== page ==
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Morocco: Barça Fan Jailed for Superlative Statement

Categories: Middle East & North Africa, Western Europe, Morocco, Spain, Digital Activism, Freedom of Speech, Human Rights, Law, Media & Journalism, Sport, Technology, Youth

Many bloggers were shocked last week to learn that a young Moroccan man had been sentenced to 18 months imprisonment for what seemed like such a minor “crime.” The young man, a Barça (FC Barcelona, a soccer team) fan, allegedly wrote “God, Nation, Barça” on the blackboard at his school. Morocco's motto is “God, Nation, King.”

Although FC Barcelona has already announced [1] [es] they will support the young man and take whatever action is possible, precious little is known about his case.

Laila Lalami offers up information [2]:

Moroccan judges seem to be in a competition to find out who will issue the most excessive, most ridiculous, and most embarrassing ruling for the country. The latest example comes from the town of Ait Ourir in the province of Marrakech, where a high school student named Yassine Belassal was arrested, tried, and promptly sentenced to 18 months’ imprisonment for insult to the king because he allegedly wrote “God, Nation, Barça” on the blackboard.

Morocco’s motto is ‘God, Nation, King’; Barça is the Spanish soccer team FC Barcelona.

Belassal is in his senior year and also a national champion in karate. He may or may not have had legal representation at his speedy trial; he may have written the motto on a wall outside or on the blackboard in class; he may have acted alone, or with a group of three friends; his last name might be Belassal or Ait Ben-Lassal—the facts of the case are somewhat unclear. What is clear, however, is that he is now in prison, serving a sentence at the Boulmharez jail, for what seems like a harmless case of football hyperbole.

Blogger Adilski takes a sharp look [3] at the sentencing:

On a light note, a commentator on Al-Arabiya [4] website said the teen was arrested because the king is a fan of Real Madrid. On a serious note, though, most probably the king was not aware of the incident when it took place. It must have been some angry teacher or principal who reported the incident to the Gendarmerie, who in their turn tried to “impress” and presented the kid to the court. Zealous and sycophant prosecutor and judge threw the kid in prison, hoping for few taps on the shoulder.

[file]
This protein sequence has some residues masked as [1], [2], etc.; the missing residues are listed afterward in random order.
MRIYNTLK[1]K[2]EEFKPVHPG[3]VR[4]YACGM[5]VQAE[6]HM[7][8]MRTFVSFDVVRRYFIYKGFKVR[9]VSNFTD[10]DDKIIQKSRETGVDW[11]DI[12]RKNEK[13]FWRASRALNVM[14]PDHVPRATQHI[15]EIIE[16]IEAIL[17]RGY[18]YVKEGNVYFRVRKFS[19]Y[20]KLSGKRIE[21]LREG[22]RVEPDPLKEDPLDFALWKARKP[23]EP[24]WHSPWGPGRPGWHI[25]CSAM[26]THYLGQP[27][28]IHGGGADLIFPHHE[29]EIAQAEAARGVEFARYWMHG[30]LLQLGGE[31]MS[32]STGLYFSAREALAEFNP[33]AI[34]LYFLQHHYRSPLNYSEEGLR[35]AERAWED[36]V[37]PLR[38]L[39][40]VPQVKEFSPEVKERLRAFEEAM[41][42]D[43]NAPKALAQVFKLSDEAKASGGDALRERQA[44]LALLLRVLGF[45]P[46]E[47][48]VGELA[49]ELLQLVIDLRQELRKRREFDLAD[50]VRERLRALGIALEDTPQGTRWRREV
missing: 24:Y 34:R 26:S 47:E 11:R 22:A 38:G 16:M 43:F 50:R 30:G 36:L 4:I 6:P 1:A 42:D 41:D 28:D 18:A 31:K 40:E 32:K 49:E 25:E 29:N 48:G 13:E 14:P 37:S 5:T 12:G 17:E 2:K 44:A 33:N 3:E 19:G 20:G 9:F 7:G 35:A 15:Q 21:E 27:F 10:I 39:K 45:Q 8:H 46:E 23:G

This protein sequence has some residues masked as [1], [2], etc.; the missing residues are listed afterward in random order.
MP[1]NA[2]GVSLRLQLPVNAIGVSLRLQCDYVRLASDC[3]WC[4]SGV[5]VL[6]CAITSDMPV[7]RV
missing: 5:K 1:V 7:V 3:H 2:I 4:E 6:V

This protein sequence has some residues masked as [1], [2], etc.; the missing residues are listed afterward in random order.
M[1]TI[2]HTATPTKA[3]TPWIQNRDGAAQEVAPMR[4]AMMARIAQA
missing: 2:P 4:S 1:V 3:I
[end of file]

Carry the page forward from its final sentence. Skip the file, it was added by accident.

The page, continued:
Moroccan blogger Ibn Kafka [fr] has questions about the case:

1- Peut-il être condamné à une peine d’emprisonnement, s’il s’avère qu’il n’est pas majeur?
2- Aurait-il été condamné s’il avait remplacé “Allah” ou “al watan” par Barça au lieu d’”al malik”?
3- La procédure pénale a-t-elle été respectée dans le cas de Yassine Belassal?

1 – Can he be sentenced to imprisonment, if it is not a major crime?
2- Would he have still been convicted if he had replaced “Allah” [God] or “Al Watan” [country] with Barça instead of “al malik” [king]?
3 – Has criminal procedure been observed in the case of Yassin Belassal?

The blogger provides an in-depth analysis of the case in French, musing on issues such as Belassal's age, the nature of his crime, and the laws surrounding it. He concludes that if Belassal is in fact a minor (a fact which has not yet been made clear), then Morocco has violated its obligations under the 1989 Convention on the Rights of Children.

In addition to the multitude of bloggers covering the case, a Facebook group [5] has also been set up in support of Belassal. Stay tuned to Global Voices for more updates.